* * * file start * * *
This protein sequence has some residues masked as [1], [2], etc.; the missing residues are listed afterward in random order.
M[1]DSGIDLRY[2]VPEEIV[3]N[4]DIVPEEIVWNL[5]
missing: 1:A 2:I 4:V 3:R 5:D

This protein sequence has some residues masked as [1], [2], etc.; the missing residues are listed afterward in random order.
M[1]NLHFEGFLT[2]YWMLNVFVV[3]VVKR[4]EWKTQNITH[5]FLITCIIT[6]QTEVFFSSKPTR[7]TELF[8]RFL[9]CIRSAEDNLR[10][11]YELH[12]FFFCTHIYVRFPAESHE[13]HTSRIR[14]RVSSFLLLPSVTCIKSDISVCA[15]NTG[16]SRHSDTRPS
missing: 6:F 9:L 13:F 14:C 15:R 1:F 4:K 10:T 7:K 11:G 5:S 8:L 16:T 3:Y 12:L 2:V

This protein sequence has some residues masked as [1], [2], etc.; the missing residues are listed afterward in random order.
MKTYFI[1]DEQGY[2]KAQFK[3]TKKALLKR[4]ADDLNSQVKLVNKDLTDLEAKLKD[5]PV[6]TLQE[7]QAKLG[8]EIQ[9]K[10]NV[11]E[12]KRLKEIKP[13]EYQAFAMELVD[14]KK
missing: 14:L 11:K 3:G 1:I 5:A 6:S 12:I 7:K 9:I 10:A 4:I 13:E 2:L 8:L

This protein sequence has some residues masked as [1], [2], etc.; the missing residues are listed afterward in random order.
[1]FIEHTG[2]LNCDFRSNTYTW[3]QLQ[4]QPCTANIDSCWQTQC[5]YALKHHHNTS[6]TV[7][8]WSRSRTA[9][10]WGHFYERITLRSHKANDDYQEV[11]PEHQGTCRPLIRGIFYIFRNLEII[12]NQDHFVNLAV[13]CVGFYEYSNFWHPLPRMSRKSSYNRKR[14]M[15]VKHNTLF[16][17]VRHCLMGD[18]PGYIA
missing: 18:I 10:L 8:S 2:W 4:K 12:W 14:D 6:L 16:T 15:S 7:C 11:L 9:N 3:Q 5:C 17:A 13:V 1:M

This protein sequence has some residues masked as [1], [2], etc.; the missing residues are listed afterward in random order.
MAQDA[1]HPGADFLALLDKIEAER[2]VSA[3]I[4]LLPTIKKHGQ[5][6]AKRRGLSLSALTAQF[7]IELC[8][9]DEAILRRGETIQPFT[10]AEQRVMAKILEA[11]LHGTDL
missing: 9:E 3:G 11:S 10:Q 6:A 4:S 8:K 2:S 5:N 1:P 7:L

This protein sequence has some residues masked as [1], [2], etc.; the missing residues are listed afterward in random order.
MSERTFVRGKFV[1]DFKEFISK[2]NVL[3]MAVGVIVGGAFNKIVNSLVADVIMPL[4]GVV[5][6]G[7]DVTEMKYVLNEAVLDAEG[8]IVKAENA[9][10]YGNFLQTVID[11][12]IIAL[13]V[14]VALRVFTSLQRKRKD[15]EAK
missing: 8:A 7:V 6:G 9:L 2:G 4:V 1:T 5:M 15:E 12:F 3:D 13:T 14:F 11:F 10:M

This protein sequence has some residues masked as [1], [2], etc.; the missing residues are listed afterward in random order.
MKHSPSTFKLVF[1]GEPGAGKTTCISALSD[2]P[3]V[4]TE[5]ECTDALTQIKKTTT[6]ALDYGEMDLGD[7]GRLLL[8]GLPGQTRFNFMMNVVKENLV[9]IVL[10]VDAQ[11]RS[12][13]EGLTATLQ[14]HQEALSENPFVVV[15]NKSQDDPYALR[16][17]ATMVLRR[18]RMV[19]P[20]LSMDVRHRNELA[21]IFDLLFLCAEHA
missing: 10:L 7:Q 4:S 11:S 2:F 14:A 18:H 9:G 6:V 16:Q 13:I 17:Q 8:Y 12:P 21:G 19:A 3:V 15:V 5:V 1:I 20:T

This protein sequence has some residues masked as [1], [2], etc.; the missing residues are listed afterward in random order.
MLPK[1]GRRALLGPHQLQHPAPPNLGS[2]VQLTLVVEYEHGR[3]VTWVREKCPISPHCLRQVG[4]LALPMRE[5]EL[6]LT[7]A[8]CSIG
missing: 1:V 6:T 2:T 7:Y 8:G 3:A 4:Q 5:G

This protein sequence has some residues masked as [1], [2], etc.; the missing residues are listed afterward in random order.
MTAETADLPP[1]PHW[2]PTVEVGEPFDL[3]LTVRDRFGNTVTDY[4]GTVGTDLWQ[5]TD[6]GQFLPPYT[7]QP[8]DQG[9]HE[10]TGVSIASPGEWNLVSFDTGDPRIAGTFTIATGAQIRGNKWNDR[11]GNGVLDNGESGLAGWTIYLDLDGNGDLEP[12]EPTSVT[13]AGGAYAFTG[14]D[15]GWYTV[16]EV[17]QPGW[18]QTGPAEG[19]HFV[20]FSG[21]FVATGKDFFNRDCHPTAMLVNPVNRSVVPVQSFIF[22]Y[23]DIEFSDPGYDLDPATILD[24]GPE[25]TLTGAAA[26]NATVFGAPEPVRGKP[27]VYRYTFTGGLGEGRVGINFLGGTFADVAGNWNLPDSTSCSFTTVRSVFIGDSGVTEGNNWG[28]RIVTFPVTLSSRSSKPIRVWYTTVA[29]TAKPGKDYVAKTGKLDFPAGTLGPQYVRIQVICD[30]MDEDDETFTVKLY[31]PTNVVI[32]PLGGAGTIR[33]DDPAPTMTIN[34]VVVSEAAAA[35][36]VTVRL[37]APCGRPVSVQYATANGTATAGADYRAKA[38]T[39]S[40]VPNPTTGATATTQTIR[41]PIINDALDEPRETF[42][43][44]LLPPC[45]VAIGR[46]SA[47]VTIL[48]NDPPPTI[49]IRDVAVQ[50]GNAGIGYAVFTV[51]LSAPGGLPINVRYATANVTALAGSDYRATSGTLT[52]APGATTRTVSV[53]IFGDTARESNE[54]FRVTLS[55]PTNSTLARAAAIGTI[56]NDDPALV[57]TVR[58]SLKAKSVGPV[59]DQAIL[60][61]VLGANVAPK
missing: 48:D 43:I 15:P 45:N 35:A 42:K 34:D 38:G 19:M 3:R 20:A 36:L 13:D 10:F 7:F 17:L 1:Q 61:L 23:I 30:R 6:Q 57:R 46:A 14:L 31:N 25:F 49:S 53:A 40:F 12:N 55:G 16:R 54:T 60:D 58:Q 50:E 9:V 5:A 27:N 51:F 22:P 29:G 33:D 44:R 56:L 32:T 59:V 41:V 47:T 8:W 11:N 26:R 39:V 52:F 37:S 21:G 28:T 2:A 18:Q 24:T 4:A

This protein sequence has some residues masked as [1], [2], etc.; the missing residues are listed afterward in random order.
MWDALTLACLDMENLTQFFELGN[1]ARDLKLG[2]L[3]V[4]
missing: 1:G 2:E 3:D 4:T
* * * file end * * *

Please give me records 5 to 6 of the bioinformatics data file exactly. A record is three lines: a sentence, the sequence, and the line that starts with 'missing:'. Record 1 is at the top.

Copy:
This protein sequence has some residues masked as [1], [2], etc.; the missing residues are listed afterward in random order.
MAQDA[1]HPGADFLALLDKIEAER[2]VSA[3]I[4]LLPTIKKHGQ[5][6]AKRRGLSLSALTAQF[7]IELC[8][9]DEAILRRGETIQPFT[10]AEQRVMAKILEA[11]LHGTDL
missing: 9:E 3:G 11:S 10:Q 6:A 4:S 8:K 2:S 5:N 1:P 7:L

This protein sequence has some residues masked as [1], [2], etc.; the missing residues are listed afterward in random order.
MSERTFVRGKFV[1]DFKEFISK[2]NVL[3]MAVGVIVGGAFNKIVNSLVADVIMPL[4]GVV[5][6]G[7]DVTEMKYVLNEAVLDAEG[8]IVKAENA[9][10]YGNFLQTVID[11][12]IIAL[13]V[14]VALRVFTSLQRKRKD[15]EAK
missing: 8:A 7:V 6:G 9:L 2:G 4:V 1:T 5:M 15:E 12:F 3:D 13:T 14:F 11:F 10:M